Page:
At just a bit over crop duster height, University of Michigan researchers are flying through a 50-square-mile hotspot of the greenhouse gas methane over the U.S. Southwest.
For the rest of this month, they’re part of a broad “air campaign” involving five planes and four institutions. The goal is to figure out more precisely where the methane plume is coming from.
Custom instruments bolted to the back of a Twin Otter turboprop are taking live measurements of the atmosphere for the U-M researchers. The National Oceanic and Atmospheric Administration owns the aircraft.
“You actually have a little desk in the airplane,” said Mackenzie Smith, a postdoctoral research fellow in the Department of Atmospheric, Oceanic and Space Sciences. “You sit right behind the pilots and you monitor the data from all the instrumentation.
“There’s something very exciting about watching data in real time and knowing you’re the first person to see it.”
While she’ll see the numbers as they come in, the researchers won’t analyze anything until later this summer.
The hotspot Smith is surveying is at Four Corners, where Colorado, New Mexico, Utah and Arizona meet. This is the heart of North America’s most productive basin of coalbed methane, a variety of the gas that’s stuck to the surface of the coal. Coalbed methane is dangerous to miners, but energy companies have tapped it as a natural gas resource.
Natural gas burns cleaner than coal or oil. But methane, its main component, is considered a potent climate-changer when it leaks into the air before it gets to the pilot light. Studies have shown that inventories aren’t counting all the nation’s methane leaks, but those leaks aren’t easy to find.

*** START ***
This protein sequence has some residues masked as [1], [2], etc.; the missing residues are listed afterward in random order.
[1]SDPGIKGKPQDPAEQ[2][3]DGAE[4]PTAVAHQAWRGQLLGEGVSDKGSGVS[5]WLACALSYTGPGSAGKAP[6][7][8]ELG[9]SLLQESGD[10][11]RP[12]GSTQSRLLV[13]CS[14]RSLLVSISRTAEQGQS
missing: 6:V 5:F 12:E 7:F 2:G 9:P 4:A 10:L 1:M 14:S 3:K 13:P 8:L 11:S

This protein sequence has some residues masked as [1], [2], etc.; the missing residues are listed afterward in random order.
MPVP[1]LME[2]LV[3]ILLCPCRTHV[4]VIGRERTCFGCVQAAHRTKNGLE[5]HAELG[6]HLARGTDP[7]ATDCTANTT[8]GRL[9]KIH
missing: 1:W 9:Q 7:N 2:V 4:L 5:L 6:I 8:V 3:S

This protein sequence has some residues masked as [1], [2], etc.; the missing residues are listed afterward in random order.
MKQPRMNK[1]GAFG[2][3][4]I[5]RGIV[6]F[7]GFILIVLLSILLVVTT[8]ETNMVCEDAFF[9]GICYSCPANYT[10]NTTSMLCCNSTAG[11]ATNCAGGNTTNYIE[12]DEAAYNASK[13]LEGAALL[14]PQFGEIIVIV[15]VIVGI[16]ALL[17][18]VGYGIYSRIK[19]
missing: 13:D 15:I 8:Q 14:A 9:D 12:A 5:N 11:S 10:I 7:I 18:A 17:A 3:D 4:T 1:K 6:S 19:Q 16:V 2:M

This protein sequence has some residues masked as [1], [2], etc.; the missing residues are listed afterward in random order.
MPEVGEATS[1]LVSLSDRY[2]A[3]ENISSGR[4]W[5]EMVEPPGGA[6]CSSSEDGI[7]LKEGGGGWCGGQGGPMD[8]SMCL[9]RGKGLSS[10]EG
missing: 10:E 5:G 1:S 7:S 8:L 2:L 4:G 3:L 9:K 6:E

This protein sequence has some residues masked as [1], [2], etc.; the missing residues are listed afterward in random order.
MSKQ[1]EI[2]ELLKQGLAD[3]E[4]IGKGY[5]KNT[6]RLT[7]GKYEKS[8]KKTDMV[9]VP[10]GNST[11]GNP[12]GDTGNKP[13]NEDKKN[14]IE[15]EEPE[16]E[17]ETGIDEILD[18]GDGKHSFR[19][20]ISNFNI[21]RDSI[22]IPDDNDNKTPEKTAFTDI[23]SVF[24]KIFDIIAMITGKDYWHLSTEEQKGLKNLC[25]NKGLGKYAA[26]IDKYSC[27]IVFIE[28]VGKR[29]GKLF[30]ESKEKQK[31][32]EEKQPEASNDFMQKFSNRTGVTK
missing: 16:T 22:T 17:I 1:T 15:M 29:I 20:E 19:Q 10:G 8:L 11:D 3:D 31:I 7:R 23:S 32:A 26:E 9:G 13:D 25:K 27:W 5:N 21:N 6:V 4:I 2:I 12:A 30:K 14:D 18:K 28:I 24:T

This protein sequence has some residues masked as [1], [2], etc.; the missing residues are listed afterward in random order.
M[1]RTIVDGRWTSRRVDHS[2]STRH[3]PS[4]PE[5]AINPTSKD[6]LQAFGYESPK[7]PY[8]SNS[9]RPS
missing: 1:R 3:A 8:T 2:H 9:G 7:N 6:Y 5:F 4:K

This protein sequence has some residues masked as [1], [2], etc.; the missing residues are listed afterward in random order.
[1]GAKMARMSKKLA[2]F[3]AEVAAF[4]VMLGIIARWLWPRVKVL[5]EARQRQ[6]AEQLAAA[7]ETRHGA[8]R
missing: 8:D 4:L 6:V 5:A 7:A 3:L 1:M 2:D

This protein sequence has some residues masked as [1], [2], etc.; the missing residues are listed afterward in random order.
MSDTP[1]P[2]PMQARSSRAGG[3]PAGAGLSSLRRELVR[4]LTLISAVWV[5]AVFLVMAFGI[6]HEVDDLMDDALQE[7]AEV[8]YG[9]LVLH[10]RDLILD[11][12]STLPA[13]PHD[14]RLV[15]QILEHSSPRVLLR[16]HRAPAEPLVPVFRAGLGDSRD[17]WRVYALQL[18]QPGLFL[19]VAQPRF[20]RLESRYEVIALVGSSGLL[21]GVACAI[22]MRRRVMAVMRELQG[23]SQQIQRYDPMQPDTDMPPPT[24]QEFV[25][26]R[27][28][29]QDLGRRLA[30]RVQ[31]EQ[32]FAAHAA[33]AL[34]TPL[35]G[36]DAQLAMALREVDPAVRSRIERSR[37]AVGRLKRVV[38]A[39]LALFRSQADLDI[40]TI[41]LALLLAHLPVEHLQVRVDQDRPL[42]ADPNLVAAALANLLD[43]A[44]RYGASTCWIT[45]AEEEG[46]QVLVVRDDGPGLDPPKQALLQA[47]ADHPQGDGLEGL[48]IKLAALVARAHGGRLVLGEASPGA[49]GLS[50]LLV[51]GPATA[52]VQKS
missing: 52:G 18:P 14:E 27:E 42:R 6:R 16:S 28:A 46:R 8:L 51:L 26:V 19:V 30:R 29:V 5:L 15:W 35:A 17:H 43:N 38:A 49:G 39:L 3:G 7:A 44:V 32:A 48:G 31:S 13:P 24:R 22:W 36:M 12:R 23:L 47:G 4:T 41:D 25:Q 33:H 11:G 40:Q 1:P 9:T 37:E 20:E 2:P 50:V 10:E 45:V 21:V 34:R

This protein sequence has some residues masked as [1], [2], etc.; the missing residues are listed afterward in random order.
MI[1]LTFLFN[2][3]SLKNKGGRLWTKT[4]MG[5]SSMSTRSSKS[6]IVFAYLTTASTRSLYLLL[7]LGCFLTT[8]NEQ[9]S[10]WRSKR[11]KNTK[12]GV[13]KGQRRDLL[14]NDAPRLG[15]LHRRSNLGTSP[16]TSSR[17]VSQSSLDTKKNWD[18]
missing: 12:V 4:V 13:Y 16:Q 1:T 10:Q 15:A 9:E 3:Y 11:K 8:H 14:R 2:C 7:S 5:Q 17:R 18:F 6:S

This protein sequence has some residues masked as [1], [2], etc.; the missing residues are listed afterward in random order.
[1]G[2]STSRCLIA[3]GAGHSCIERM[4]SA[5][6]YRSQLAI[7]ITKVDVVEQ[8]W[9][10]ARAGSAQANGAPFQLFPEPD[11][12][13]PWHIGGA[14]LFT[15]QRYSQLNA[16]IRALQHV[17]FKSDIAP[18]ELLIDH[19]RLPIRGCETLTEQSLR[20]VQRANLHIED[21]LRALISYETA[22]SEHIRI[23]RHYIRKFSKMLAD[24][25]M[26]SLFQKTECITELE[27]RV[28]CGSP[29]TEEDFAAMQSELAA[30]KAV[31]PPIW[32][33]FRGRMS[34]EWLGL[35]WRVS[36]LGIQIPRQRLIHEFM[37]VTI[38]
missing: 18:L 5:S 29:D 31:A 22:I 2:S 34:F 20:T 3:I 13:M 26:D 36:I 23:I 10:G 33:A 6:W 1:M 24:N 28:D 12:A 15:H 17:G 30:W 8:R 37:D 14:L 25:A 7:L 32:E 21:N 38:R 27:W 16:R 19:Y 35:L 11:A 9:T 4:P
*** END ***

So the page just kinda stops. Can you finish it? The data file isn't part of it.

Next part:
U-M researcher Eric Kort and his NASA colleague used a satellite to identify this particular hotspot several years ago. They published their findings last fall.
“We want to better understand what we’ve seen from space,” said Kort, assistant professor of atmospheric, oceanic and space sciences.
Other institutions — NASA’s Jet Propulsion Laboratory, the Bureau of Land Management and the National Oceanic and Atmospheric Administration — are gathering data that might be able to zero in on any leaks relatively closely. But the main question Michigan researchers aim to answer is how much of the methane is coming from fossil fuel production, and how much is coming from other sources like agriculture.
To do this, they’ll rely on an instrument that Kort’s research group advanced and modified for flight. This is the one strapped to their airplane. It can continuously measure the concentrations of both atmospheric methane and ethane — a tracer gas whose presence reveals a lot about where the methane came from.
When the methane is a fossil fuel that was made over eons deep in the ground, it tends to carry ethane with it, and both show up in the researchers’ readings. Not so when the source of the methane is microbial — from decomposing garbage in a landfill, wetlands or agricultural land, for example.
“If we fly past a cow farm, we’ll see a spike in methane but not ethane,” Kort said.
From the team’s base in Durango, Colo., its flight days will start out with a weather call to get specialized forecasts including wind speed. Flights max out at four hours long. They travel in a box shape, hitting both the upwind and downwind areas and comparing them.
At 1,500 feet and below, they’re at the lower limit of flight height.
“It’s a bit like driving along in an airplane,” Smith said. “You can really see what’s on the ground.”
And it resonates with the researchers — what’s on the ground.
“There are a lot of really important issues that need to be solved in this field of climate science,” Smith said. “It’s frustrating at times, but it’s rewarding to study something that could make a difference to people.”